WASHINGTON—The Justice Department announced today that it has filed a lawsuit against Sarasota County, Fla. alleging housing discrimination against individuals with disabilities.
The complaint, filed in the U.S. District Court for the Middle District of Florida, in Tampa, alleges that the county refused to allow Renaissance Manor Inc., to operate six homes for individuals with mental illness and a history of substance abuse. The homes are intended to provide a supportive environment for residents, but are otherwise similar to other houses in the county inhabited by residents sharing living space and common facilities. According to the government's complaint, the homes at issue are permitted to operate as a matter of right under the county's zoning code, but the county determined that the homes violated the code because of the residents' disabilities. The complaint also alleges that the county retaliated against Renaissance Manor by refusing to release grant funds it had been previously awarded to it.
"The residents of these homes should not be refused an equal opportunity for housing in their community," said Wan J. Kim, Assistant Attorney General for the Civil Rights Division. "The Justice Department is committed to preventing such housing discrimination against people with disabilities."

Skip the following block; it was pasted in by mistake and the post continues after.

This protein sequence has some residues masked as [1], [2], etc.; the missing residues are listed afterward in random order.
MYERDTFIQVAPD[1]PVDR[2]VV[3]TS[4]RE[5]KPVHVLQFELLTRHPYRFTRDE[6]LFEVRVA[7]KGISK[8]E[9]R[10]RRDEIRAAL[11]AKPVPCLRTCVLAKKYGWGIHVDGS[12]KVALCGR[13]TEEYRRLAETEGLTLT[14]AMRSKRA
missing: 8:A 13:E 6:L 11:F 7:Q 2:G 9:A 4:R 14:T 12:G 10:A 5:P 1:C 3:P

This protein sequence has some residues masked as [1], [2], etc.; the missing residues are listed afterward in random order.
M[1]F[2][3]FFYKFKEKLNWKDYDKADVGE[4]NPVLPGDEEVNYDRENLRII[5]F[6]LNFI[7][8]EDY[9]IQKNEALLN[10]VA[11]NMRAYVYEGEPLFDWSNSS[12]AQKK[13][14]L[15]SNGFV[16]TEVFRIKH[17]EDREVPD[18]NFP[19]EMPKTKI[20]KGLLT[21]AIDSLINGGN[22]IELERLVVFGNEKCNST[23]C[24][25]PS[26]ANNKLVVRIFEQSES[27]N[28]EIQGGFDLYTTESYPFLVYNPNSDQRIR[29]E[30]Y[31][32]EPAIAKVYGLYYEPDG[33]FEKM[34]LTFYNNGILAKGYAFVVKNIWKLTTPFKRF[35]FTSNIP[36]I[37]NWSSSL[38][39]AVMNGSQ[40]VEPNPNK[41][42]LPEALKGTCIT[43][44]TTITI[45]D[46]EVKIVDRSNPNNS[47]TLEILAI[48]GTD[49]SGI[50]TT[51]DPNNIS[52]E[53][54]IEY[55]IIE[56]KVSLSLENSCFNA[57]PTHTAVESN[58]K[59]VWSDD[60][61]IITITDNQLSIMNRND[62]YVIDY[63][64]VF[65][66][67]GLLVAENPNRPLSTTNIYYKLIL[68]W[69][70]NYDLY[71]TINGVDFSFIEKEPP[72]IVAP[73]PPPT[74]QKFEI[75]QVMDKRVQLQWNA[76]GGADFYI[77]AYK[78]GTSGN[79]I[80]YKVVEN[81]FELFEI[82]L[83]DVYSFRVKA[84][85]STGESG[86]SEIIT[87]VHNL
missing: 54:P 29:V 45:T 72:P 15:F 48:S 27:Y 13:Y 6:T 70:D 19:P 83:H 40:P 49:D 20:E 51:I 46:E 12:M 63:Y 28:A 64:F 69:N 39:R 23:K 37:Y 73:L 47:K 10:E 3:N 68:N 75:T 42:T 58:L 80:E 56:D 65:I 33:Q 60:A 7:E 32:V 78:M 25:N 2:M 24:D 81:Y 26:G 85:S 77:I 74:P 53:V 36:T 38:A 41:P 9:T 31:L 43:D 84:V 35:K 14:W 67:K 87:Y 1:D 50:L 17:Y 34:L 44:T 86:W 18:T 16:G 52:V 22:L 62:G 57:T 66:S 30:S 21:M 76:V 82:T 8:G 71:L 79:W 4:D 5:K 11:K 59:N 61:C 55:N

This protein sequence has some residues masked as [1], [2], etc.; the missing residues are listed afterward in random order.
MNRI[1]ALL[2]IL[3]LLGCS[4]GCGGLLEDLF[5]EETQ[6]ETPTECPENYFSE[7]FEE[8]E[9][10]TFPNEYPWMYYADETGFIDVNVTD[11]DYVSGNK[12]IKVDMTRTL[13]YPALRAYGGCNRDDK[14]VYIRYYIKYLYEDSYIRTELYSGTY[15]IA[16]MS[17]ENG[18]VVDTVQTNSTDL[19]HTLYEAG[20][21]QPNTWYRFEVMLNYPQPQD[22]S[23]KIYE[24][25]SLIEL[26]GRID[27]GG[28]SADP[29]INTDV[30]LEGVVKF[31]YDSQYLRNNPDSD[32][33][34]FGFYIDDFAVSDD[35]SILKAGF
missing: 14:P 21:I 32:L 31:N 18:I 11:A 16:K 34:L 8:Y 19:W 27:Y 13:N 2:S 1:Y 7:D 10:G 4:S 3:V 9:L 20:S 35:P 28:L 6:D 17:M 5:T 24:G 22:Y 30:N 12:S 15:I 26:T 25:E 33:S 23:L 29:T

The suit seeks monetary damages to compensate the victims, civil penalties, and a court order barring future discrimination.
The federal Fair Housing Act prohibits discrimination in housing on the basis of race, color, religion, sex, familial status, national origin and disability. Since January 1, 2001, the Justice Department's Civil Rights Division has filed 197 cases to enforce the Fair Housing Act, including 94 based on disability discrimination. For more information about the Civil Rights Division and the laws it enforces, go to www.usdoj.gov/crt.